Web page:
I’m a curious person.
No, not in the sense that I’m bizarre or odd (stop sniggering). I’m curious in the sense that my ADHD-addled brain becomes obsessed with finding answers whenever it stumbles across an interesting question. That’s what I find interesting.
I spent an entire Saturday afternoon trying to confirm how many issues Princess Tina’s weekly British comic were published between 1967-1973. (Or rather 1974 – I eventually proved all of the published sources wrong. Take ThatDenis Gifford and your Complete Catalogue!
Okay, so maybe I’m a Little It is odd.
Curiosity can be both obsessive as well as trivial. Everybody is curious in their own way. Curiousness is what makes us human.
And, sometimes, it’s the seemingly trivial questions that lead to the most incredible findings. To Isaac Newton, a falling apple wasn’t just a bonk on the head but a question that demanded to be answered – and eventually lead to his theory of gravity. That’s some industrial-strength curiosity.
To us non-geniuses, curiosity drives us to explore the world around us every day.
It’s a big reason why people seek out content. It’s also what keeps someone reading or watching until the end. What’s the answer? What is the reason for this? How does it end?
With any luck, curiosity can lead them click on more links (hopefully ones that are ours) as they explore the rabbit hole that has captured and captured their imagination.
Clickbait can also be explained by curiosity. To exploit curiosity, it might be tempting to try a darker, more manipulative strategy. But it probably won’t pay off. Here’s why.
Curiosity keeps people clicking as they go down the rabbit holes that capture their imagination. But there are risks to manipulating curiosity in #ContentMarketing, says @Kimota via @CMIContent. Click To Tweet
Curiosity clicked the hyperlink
You’re probably familiar with headlines like these: “Number Four Will Shock You” and “You Won’t Believe What Happened Next!” But clickbait isn’t always so blatant. Clickbait can be defined as omitting a vital (but ultimately trivial) piece from a headline. Consider this article from my news feed this morning: “Expat baffled by common Aussie supermarket item,” the headline blares.
It’s a common item you’ll find in Coles and Woolies, but one US woman has revealed she was left scratching her head trying to find it.https://t.co/CuT2SL0E35
— news.com.au (@newscomauHQ) June 30, 2021
What is it? Is this really that strange? She looks stupefied. What are we doing in Australia to deserve such a reaction by an expat? (To be honest, that’s probably a long list.)
Yes, I clicked (purely for the purpose of researching this article).
The answer was a capicum. If you’re reading this in the U.S., you call them peppers. Or bell peppers. Just know that you’re wrong. They are called capsicums. The other, more hotter peppers are chilis. You’re welcome.
Is the headline really worth 500+ words? It was thirty seconds of my life I won’t get back.
Is this clickbait or not?
Another common clickbait technique involves using the headline to ask a question. This form makes the reader more curious by asking questions about something they didn’t know.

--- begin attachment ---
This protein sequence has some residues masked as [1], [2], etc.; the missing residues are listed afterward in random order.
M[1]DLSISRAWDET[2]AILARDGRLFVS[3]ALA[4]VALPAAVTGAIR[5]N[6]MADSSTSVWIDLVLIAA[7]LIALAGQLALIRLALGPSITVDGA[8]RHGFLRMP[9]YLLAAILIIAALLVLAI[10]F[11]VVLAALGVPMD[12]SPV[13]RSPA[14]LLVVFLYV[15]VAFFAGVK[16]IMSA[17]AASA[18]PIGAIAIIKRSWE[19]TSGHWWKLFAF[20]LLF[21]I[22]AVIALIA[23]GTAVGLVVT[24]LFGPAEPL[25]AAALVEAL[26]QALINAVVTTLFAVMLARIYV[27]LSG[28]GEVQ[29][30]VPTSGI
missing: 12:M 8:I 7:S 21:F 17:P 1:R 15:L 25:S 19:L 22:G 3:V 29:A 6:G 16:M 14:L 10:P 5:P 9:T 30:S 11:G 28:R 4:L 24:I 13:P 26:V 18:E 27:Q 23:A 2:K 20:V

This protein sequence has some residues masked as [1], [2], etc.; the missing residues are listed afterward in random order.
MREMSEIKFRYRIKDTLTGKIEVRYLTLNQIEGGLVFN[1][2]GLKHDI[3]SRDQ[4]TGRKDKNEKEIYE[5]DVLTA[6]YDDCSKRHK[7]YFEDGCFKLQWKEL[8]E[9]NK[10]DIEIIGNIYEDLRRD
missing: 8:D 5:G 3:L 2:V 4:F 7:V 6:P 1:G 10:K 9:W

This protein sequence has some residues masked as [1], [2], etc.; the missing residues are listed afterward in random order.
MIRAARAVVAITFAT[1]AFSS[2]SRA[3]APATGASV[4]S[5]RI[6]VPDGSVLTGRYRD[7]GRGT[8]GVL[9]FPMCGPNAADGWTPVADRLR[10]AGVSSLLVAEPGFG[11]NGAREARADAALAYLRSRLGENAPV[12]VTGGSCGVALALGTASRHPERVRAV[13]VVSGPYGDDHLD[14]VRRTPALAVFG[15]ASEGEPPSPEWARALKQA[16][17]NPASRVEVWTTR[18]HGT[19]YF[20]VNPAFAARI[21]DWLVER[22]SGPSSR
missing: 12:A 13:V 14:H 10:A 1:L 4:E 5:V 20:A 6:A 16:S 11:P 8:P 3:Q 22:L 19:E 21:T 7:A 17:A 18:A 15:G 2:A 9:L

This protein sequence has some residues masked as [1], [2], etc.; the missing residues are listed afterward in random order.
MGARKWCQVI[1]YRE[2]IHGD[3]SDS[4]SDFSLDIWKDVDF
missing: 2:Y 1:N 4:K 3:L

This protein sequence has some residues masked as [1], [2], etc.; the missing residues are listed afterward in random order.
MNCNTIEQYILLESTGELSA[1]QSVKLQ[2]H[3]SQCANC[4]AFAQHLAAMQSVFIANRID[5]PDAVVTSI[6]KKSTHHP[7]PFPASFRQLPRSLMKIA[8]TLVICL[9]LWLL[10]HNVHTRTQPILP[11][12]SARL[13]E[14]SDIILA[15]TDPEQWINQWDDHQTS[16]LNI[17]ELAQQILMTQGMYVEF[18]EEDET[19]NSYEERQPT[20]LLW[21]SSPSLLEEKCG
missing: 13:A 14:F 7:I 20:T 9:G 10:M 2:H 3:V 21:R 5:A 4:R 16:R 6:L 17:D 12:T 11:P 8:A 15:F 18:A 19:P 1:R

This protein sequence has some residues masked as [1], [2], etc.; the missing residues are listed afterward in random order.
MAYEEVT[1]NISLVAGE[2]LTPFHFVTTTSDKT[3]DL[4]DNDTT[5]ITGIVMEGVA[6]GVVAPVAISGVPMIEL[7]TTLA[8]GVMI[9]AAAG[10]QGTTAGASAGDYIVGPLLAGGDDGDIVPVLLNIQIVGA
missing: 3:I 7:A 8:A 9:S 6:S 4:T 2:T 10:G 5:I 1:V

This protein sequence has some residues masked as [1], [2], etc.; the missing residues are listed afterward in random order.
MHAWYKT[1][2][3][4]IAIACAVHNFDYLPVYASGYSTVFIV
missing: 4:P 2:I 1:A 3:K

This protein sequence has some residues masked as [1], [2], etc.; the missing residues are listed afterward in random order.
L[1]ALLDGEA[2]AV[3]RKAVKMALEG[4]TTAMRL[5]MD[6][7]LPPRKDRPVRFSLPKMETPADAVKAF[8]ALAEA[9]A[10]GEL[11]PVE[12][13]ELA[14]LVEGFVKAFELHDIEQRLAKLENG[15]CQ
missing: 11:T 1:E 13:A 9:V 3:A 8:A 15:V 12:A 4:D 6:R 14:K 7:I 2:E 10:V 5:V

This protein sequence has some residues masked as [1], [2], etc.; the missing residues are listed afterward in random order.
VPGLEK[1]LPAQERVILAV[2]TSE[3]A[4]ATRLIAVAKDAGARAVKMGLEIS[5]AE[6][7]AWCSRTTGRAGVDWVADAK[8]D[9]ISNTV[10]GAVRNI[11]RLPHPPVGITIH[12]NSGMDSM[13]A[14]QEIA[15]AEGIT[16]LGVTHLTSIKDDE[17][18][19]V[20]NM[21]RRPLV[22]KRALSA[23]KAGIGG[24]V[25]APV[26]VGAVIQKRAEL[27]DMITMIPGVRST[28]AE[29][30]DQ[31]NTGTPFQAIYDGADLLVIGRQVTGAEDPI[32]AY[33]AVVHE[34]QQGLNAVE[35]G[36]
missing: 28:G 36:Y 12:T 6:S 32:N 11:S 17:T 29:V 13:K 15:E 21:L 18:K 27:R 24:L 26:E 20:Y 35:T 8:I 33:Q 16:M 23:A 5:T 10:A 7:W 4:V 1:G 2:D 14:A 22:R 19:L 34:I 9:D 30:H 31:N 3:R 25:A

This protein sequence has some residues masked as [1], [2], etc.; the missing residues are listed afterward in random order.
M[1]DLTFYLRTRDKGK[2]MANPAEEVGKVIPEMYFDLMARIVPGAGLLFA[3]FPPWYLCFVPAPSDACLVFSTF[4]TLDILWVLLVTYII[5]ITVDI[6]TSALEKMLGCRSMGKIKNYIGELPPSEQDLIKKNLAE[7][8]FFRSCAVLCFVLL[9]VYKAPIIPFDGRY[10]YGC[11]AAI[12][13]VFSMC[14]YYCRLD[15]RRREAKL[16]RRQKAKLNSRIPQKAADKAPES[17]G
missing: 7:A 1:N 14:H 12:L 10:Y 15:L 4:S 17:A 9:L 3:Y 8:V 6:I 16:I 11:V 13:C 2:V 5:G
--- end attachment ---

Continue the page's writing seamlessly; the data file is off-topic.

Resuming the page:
As Betteridge’s law of headlines states, “Any headline which ends in a question mark can be answered by the word ‘no.’”
TechCrunch’s Ian Betteridge gave us his tongue in cheek maxim in a 2009 piece that criticized the practice. “The reason why journalists use that style of headline is that they know the story is probably bullshit, and don’t actually have the sources and facts to back it up, but still want to run it.”
Don’t panic. We’ve all used questions in our headlines at some point. But Betteridge’s law targets those headlines where the question is disingenuous. The curiosity is misplaced. The answer is as underwhelming as an expat’s capsicum.
Clickbait is a common problem in content marketing. I see headlines and social media posts that promise to reveal the secret to success in any field of interest the marketer wants to target. They don’t give any clues to what they are trying to reveal. Specific Information lies beyond the link
Of course, the trick, ingredient, or key almost always turns out to be more metaphorical capsicums – particularly for anyone with more than a basic understanding of the topic.
Capsicum may be sufficient if your ideal audience is a novice or an amateur still grasping the basics. But a novice won’t be satisfied for long and will soon start looking for more nutritious fare.
Capsicum content is definitely not good if your goal is to attract more skilled, knowledgeable, or deeply curious readers. Of course, they’re also more likely to be high-value audience members such as influencers or even potential customers.
Appealing to curiosity can be a powerful way to get people to read your content. canDeliver the goods.
Alice said, “Curioser and more curious.”
It is easy to think that curiosity and interest are synonymous. If you’re interested in a topic, by definition, you should be curious to learn more about it.
Yet it’s possible for large swathes of your audience to be passively interested in your content without ever being actively curious. Think about how many cookbooks people buy even though they have never tried any of the recipes. You can also see how many people are avid gardeners with only a window box.
Even then, it’s possible to be involved in an activity without necessarily being that curious about it. According to George Loewenstein, Carnegie Mellon University, curiosity and interest can be distinguished.